- David Gray/Reuters
A tidal wave may be coming to the bond market, and it’s not going to be pretty.
At least that’s the view of Matthew Mish, credit strategist at UBS. To Mish, the elevated rates of default in the commodity sector and high risk bonds are a harbinger of things to come for the broader debt market.
“First, our quantitative framework is signaling a broader deterioration in the default outlook, with our model projecting default rates of 4.3% over the next 12 months (versus 2.6% one year prior),” Mish wrote in a note to clients on Thursday.
Mish’s research asks whether the recent uptick in default rates is simply a “rogue wave” that will dissipate or the “start of a tsunami” that will bring the rate of defaults much higher over the long term.
Mish is in the latter camp. He cites three short-term reasons for a coming increase in the number of firms unable to pay back their debt. They are:
Decreasing profits: Mish notes that corporate profits fell 7.6% in the first quarter against the same period a year ago. In order to pay back loans, companies need to continue to make more, and with less cash coming in, there will be less to allocate to debt.
Lending standards are getting tighter: Firms also have the ability to pay down debt that is coming to maturity by issuing new debt, effectively kicking the can down the road. Lending conditions for new debt, however, are getting tighter as banks focus on higher quality borrowers. In turn, this makes it tougher for companies to pay for debt with more debt. Debt is getting more expensive: Loan spreads, or the difference between what banks have to pay to borrow money and what they charge companies in interest on loans they then give out, are starting to widen. In other words, new debt is getting more expensive.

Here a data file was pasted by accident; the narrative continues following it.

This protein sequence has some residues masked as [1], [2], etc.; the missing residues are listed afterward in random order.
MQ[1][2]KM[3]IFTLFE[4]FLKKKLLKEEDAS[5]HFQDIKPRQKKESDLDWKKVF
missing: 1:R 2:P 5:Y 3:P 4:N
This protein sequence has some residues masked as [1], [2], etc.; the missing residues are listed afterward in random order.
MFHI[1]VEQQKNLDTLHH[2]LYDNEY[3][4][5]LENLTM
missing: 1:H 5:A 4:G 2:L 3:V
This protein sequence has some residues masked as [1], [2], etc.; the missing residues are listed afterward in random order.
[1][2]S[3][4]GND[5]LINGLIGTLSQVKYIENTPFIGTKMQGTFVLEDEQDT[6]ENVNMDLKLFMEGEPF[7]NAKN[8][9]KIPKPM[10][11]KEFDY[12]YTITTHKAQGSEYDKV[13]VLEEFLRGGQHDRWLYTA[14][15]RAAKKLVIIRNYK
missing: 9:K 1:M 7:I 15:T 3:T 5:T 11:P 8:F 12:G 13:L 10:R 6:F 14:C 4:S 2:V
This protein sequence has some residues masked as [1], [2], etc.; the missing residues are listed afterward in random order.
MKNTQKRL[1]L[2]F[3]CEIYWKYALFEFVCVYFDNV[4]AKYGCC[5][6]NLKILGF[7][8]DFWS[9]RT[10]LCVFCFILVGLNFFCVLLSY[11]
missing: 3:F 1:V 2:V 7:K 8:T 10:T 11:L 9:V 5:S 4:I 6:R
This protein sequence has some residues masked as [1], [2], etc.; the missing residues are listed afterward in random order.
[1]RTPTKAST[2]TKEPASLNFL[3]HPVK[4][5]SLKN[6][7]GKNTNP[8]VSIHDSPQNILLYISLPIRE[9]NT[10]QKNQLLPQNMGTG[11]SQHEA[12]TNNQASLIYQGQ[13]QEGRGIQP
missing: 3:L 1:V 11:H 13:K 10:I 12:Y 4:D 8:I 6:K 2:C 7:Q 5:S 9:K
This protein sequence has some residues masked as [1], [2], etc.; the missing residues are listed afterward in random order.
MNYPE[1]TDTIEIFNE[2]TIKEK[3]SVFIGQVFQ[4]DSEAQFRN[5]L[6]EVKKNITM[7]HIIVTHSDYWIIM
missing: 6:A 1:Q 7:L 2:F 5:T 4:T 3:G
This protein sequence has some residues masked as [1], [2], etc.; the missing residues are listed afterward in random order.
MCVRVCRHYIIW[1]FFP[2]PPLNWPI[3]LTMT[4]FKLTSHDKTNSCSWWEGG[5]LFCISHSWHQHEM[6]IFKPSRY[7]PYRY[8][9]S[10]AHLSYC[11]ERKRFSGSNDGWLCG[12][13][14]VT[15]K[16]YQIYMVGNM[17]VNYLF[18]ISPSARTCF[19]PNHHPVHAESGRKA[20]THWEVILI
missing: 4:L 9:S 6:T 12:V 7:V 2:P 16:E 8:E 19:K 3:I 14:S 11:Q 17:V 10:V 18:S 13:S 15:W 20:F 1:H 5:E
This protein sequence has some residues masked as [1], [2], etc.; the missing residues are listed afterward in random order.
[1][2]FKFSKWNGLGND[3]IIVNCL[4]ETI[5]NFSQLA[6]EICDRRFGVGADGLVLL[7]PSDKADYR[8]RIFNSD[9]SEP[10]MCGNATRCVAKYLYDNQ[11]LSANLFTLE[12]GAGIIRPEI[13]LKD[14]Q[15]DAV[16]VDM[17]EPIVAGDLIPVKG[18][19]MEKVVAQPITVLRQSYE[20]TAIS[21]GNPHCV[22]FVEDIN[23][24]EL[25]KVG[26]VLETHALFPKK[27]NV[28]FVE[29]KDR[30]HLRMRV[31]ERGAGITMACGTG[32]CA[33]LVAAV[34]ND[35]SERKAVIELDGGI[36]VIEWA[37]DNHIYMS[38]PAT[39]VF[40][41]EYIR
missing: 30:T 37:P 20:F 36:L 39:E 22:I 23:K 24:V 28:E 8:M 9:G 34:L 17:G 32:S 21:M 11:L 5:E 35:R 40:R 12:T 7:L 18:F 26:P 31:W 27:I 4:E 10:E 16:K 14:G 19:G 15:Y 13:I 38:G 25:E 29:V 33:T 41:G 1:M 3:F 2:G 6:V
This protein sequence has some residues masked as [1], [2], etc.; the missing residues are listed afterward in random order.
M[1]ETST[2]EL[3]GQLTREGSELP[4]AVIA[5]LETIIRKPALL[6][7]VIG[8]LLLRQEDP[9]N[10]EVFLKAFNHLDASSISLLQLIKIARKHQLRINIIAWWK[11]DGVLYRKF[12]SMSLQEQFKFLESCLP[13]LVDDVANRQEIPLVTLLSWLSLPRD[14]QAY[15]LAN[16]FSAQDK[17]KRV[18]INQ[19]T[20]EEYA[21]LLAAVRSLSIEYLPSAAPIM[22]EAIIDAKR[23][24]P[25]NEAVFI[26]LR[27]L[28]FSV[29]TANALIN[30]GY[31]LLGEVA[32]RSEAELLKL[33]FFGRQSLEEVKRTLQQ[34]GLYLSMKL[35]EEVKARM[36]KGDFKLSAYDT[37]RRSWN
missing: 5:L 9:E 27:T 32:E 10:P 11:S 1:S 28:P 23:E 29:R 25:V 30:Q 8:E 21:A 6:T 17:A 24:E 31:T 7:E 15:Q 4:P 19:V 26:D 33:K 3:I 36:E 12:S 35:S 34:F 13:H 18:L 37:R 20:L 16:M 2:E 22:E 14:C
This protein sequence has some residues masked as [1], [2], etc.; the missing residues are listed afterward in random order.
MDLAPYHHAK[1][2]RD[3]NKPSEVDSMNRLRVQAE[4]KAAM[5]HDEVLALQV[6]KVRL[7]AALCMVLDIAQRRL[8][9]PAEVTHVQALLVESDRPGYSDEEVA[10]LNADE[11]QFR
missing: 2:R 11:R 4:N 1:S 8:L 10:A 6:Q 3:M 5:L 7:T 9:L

Add up these factors and you’ve got a problem for companies with debt outstanding, and the $1 trillion market for low-grade, risky bonds.
This trouble is not just limited to the commodity space. Mish estimates that the default rate for nonenergy firms will creep up to 3.5% in 2016, up from 1.5% currently.
“Higher frequency data suggest default stress is rising specifically in the media/entertainment, consumer/service, retail and aerospace/industrial sectors (as well as the non-bank financials),” Mish wrote.
As these defaults start to pile up, Mish said, long-term shifts in the credit markets could snowball and make the situation even worse.
Increased regulation, the holding of high-yield debt by “less stable” investors such as mutual funds, which are likely to unload the bonds quickly in the event of a drop, and the increased size of the low-quality leveraged loan market could all make the tidal wave even worse than in the past.